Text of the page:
Mechanism of dye-enhanced enamel ablation by Alexandrite laser radiation

Rinat O. Esenaliev, Alexander A. Oraevsky, Massoud Motamedi, Sohi Rastegar, Frank K. Tittel

Research output: Contribution to journalConference articlepeer-review

3 Scopus citations


Insufficient light absorption in hard dental tissues makes laser ablation in near UV, visible or near IR spectral ranges very inefficient to be employed for tooth cavity preparations. We used deposition of a liquid absorber, indocyanine green (ICG) dye, to overcome this problem. Experiments employed Alexandrite laser anticipation that future near IR diode laser technology will replace existing medical lasear. Ablation kinetics and mechanisms for both free-running and Q-switched modes of Alexandrite laser were studied with the aim to determine optimal parameters of laser irradiation and optimal volume of the dye. Four experimental parameters were monitored during each ablation event: (1) incident laser fluence, (2) temporal profile of the laser pulse, (3) temporal profile and magnitude of laser-induced stress transients, (4) temporal profile and spectrum of plasma emission. We also examined kinetics of plume by probing ablation products with CW He-Ne laser beam. Result depicted ablation process as a complex multistage phenomenon. Two distinct stages associated with the tooth ablation are revealed in the free-running mode: (1) ablation of a dye droplet from a tooth surface by the first laser micropulse of a 250-μs micropluse, (2) plasma mediated ablation of a melted layer of enamel produced by thermal explosion of the dye. Plasma jet formation was delayed 10-100 μs against the beginning of free-running pluse. Ablation stages and their efficiency are defined by laser irradiation parameters, dye concentration and its total volume. In contrast, Q-switched (nanosecond) laser ablation occurs as a one stage process, and, therefore, less efficient. In addiation, Q-switched mode irradiation induces shock waves amplitudes that are about an order of magnitude higher compared with that induced by the free-running irradiation. Experimental comparison of Q-switched and free-running modes of irradiation is evident in favor of free-running mode that produces a nice smooth crater without noticeable thermomechanical damage to surrounding tissues.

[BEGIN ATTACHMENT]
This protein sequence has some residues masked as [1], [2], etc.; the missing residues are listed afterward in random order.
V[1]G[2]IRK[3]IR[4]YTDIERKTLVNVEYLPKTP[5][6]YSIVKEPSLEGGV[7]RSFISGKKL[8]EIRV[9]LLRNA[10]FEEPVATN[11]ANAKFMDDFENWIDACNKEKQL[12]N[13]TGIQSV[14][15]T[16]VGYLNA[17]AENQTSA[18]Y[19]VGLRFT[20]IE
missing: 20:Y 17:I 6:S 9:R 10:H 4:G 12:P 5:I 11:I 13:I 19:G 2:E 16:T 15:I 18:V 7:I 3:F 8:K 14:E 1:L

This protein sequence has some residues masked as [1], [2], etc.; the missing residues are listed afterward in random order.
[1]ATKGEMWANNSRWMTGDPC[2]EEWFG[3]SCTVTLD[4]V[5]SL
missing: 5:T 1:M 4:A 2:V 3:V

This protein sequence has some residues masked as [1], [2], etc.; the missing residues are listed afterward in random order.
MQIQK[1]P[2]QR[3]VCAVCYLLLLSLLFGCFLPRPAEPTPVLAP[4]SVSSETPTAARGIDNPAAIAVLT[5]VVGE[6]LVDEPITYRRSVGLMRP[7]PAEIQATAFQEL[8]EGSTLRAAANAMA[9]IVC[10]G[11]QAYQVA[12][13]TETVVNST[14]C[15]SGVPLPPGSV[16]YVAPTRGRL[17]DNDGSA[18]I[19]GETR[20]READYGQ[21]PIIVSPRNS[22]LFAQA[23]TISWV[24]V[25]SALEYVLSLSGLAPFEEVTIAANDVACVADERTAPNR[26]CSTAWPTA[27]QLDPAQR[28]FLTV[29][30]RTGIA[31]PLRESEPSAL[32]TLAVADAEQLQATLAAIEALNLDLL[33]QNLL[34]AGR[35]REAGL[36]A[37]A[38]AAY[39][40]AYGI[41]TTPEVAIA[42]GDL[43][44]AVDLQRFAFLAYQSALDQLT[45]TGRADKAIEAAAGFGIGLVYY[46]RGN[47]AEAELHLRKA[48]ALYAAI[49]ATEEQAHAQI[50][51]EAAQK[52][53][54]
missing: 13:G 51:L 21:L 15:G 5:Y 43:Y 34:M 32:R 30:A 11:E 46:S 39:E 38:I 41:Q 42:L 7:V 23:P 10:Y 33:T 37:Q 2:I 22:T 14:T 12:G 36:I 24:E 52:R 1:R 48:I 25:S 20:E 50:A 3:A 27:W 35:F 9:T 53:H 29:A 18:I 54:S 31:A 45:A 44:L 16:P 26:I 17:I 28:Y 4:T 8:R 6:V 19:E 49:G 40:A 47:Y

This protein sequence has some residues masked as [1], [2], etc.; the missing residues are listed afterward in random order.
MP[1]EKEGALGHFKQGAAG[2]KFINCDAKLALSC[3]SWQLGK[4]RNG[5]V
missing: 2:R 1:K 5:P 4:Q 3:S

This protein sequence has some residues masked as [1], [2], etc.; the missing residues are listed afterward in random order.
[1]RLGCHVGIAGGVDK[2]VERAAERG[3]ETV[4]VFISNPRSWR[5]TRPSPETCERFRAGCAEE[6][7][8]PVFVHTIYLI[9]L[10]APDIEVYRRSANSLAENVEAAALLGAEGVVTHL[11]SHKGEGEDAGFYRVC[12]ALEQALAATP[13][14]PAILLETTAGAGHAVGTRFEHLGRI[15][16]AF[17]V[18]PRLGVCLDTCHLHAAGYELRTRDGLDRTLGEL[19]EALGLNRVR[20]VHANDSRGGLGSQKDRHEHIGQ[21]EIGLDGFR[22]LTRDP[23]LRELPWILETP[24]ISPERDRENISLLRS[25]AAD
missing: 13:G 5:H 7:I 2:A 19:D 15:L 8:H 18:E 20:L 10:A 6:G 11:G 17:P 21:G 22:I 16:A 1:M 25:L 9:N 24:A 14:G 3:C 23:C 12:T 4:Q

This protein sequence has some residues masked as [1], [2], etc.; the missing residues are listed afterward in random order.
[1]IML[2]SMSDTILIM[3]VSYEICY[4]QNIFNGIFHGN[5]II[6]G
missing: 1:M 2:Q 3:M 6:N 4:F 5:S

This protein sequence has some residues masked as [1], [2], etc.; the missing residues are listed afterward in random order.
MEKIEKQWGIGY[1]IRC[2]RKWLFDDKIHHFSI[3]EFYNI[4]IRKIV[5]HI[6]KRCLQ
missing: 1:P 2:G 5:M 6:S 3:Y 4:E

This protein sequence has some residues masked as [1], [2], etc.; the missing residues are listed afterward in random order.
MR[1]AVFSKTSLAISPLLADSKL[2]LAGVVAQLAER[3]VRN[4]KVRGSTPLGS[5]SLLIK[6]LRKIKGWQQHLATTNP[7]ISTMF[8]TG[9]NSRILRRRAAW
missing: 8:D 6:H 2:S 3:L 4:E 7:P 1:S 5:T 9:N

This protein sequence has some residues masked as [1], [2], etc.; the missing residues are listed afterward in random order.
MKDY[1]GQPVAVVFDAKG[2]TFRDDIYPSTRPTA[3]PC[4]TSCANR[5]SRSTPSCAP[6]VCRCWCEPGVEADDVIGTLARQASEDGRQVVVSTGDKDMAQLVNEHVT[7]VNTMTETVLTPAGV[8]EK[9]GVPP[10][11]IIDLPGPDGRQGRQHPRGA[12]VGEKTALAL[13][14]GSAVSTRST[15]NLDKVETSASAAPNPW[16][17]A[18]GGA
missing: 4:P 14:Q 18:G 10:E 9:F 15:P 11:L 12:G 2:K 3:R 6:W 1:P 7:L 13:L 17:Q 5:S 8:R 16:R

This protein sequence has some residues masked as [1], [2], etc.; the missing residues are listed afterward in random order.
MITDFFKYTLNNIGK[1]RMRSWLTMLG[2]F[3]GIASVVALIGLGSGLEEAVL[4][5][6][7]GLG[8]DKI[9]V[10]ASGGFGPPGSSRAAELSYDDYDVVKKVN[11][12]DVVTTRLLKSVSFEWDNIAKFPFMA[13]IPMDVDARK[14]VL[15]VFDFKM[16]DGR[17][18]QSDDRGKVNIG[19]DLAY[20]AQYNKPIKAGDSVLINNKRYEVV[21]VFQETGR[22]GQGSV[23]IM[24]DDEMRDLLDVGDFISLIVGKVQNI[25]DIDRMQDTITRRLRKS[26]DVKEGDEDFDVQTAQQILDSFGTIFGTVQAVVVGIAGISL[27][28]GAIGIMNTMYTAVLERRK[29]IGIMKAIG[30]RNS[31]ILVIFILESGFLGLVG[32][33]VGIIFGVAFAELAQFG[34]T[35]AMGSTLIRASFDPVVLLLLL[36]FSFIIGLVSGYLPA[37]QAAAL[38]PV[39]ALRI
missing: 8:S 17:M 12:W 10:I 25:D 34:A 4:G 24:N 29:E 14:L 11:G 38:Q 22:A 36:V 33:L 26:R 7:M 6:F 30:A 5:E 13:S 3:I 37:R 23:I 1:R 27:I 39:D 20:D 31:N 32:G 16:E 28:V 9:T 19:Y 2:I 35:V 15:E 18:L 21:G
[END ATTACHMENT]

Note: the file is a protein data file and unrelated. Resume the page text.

Original languageEnglish (US)
Pages (from-to)327-335
Number of pages9
JournalProceedings of SPIE - The International Society for Optical Engineering
StatePublished - May 22 1995
EventLaser-Tissue Interaction VI 1995 - San Jose, United States
Duration: Feb 1 1995Feb 8 1995


  • Ablation efficiency
  • Cracks
  • Dental tissues
  • Laser drilling
  • Microjet system
  • Shock waves

ASJC Scopus subject areas

  • Electronic, Optical and Magnetic Materials
  • Condensed Matter Physics
  • Computer Science Applications
  • Applied Mathematics
  • Electrical and Electronic Engineering


Dive into the research topics of 'Mechanism of dye-enhanced enamel ablation by Alexandrite laser radiation'. Together they form a unique fingerprint.

Cite this